How much can I save by quitting alcohol?

Dry July is over and plenty of Aussies who have been off the grog for 31 days are really looking forward to getting to the bottle shop after work this week.

In 2019, more than $10 million has been raised for the fight against cancer this year by 44,112 Aussie drinkers who vowed to stay dry for just one month. Since starting in 2008, 160,000 Aussie drinkers have participated and raised more than $37 million for cancer support.

More than 75 cancer organisations have received donations from Dry July.

Each participant in Dry July raised, on average, $235.43 each for cancer sufferers. That money is spent on transport, accommodation, entertainment, hospital resources and other items that help cancer sufferers int heir fight to beat the disease.

That’s a very good enough reason on its own to get off the grog for just 31 days. But there are great health benefits for participants as well.

“Our participants report sleeping better, having more energy and productivity and of course, no hangovers,” says Dry July.

With all those great health and charitable benefits coming out of Dry July, it seems almost crass to talk about how much money participants in Dry July saved for themselves.

So … let’s do it.

Let’s work out how much money Dry July fundraisers saved personally, by getting off the grog for just a month.

How much alcohol do Australians consume?

80 per cent of Aussies drink alcohol, reports the Australian Institute of Health and Welfare’s 2016 National Drug Strategy Survey.

The most popular type of alcohol in Australia is wine (34 per cent of the market), followed by regular strength beer (20 per cent).

The average Australian consumes their first drink at age 17 and one in four drinkers exceed Department of Health ‘single occasion risk guidelines for drinking’ at least once per month.

The Department of Health says: “On a single occasion, you should not drink more than 4 standard drinks over several hours.

“This will reduce your risk of injury and death on that occasion.”

1.9 million Aussies ignore that advice completely and consume more than 6 standard alcoholic drinks per day. They are at risk of contracting an alcohol related disease.

Not surprisingly, half of all recent drinkers have tried to moderate their drinking according to the Drug Strategy Survey, mainly for health reasons.

How much money do Australians spend on alcohol?

The average Australian household spends about $32.25 per week on alcohol, according to Dry July, who are using data from the National Drug Survey in 2016.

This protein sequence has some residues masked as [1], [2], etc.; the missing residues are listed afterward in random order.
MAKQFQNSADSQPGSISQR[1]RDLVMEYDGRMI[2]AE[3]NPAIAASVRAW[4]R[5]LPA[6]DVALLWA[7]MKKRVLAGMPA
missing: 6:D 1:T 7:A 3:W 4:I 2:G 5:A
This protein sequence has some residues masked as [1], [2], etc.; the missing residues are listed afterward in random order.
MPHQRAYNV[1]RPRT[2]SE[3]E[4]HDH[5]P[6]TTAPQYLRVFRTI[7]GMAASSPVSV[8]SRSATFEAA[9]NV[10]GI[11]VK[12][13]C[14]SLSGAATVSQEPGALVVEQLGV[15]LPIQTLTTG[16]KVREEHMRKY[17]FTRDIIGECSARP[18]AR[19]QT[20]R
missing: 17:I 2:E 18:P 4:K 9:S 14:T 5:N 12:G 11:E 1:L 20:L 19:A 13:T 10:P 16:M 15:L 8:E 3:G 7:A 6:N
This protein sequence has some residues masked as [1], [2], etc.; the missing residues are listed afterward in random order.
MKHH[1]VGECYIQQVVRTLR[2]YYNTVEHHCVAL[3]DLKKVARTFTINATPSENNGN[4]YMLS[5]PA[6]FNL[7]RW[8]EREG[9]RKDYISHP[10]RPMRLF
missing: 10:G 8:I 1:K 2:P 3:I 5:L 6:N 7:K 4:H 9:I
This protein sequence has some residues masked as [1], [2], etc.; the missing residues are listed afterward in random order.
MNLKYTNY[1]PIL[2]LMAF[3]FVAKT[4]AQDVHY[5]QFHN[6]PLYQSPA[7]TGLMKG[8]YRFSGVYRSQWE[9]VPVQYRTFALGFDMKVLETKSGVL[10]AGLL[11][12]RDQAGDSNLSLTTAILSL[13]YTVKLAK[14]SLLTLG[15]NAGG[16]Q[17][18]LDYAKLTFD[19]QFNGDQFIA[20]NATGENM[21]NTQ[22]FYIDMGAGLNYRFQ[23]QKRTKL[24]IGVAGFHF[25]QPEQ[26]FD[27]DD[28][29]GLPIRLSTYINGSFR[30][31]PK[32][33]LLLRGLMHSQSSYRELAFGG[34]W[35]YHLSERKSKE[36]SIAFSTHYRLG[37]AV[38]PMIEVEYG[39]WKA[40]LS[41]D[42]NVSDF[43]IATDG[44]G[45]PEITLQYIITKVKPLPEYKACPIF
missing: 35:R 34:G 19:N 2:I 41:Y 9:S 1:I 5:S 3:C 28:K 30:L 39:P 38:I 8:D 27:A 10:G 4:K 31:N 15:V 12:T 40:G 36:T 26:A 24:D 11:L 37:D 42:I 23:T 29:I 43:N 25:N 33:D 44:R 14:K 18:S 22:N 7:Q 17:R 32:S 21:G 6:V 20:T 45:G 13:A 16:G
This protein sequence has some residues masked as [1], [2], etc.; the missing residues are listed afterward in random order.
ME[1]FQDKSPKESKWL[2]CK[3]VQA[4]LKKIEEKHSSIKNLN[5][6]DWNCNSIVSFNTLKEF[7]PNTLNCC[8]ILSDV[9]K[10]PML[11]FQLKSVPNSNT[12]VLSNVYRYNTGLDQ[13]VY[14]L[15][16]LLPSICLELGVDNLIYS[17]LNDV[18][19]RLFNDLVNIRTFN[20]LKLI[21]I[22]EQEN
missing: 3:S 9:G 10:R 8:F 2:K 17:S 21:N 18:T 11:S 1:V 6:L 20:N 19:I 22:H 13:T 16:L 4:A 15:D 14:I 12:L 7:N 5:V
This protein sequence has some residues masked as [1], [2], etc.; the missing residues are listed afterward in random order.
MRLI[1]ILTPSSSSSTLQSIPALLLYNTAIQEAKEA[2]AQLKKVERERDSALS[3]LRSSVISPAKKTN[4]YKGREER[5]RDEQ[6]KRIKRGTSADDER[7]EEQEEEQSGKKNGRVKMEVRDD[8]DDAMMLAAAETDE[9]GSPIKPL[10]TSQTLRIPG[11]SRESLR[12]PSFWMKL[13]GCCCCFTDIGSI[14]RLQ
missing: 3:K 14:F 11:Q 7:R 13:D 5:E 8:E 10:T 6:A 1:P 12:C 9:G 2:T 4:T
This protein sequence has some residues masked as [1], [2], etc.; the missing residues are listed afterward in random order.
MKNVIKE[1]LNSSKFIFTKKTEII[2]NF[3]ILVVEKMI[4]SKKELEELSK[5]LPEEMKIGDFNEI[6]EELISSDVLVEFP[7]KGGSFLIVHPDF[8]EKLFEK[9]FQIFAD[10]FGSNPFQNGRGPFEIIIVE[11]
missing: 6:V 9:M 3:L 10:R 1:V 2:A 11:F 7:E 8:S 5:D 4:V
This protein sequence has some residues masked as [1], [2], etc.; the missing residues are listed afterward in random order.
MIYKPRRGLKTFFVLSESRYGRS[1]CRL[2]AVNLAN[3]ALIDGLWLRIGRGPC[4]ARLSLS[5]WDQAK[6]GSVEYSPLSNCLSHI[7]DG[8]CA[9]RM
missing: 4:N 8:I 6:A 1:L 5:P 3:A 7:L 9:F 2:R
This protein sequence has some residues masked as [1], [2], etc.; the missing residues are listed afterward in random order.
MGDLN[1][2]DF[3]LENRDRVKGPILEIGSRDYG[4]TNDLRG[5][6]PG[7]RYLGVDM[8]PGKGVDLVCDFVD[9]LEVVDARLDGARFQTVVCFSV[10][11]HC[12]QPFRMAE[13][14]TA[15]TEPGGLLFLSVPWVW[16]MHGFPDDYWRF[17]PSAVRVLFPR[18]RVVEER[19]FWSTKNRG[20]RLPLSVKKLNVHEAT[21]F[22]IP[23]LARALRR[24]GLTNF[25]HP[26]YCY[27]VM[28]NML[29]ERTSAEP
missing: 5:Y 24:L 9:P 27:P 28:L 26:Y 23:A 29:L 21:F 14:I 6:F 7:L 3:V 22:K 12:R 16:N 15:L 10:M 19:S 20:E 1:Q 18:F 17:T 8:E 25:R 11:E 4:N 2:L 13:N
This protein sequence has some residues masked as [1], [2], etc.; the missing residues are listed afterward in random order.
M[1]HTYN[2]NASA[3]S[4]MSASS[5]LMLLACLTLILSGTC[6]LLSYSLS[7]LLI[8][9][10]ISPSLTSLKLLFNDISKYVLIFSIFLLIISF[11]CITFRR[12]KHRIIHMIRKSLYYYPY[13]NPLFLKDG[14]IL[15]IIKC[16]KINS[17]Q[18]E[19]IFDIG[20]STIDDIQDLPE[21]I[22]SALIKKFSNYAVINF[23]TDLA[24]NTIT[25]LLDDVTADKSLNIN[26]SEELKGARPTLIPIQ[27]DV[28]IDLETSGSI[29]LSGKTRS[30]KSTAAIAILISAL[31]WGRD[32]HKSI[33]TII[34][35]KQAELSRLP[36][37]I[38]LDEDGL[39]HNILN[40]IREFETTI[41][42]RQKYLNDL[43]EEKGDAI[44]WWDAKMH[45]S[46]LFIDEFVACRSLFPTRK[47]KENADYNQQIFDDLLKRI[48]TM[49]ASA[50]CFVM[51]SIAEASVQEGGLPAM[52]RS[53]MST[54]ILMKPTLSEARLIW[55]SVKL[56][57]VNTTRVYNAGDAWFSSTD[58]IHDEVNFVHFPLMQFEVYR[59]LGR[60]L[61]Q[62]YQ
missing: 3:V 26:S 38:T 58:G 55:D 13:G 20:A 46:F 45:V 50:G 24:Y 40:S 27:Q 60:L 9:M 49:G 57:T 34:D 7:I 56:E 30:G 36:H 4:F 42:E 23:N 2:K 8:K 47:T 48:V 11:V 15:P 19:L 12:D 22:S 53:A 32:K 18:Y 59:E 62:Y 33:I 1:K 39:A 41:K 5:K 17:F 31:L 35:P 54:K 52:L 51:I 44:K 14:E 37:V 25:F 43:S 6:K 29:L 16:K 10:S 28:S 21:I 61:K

Over one year, that means Aussie households are drinking through $1,677, on average.

July is a long month with 31 days so the average Australian household would spend about $142.82 in an average July on alcohol. And there are plenty of Aussies spending a lot more than that.

If all 44,112 Dry July participants saved $142.82, the Australian alcohol industry lost $6.3 million in sales.

How much can I save by giving up alcohol?

If you want to go on with it and dump the grog for good, the money is not the best reason. You will feel the health benefits almost immediately and the long-term risks, like liver or brain damage, heart disease, high blood pressure and increased chance of cancer will decline.

But the money savings are a nice bonus. A reward for having a go and doing something healthy for yourself.

If you save $1677 in one year, over the next 20 years you will save $33,540 on today’s prices, which is a trip around the world.

You can increase this reward by setting up a regular savings plan, using the money you used to drink.

Starting with $32 and depositing $32 per week for 20 years will generate interest of $7,646 if interest rates on savings accounts stay about 2.0 per cent, where they are right now, according to the InfoChoice savings plan calculator.

That will leave you with a balance of $40,958. Looking around for a good term deposit or finding a higher interest rate savings account will improve this outcome. But it’s all a reward for the real benefits – your health.

The information contained on this web site is general in nature and does not take into account your personal situation. You should consider whether the information is appropriate to your needs, and where appropriate, seek professional advice from a financial adviser. If you or someone you know is in financial stress, contact the National Debt Helpline on 1800 007 007.

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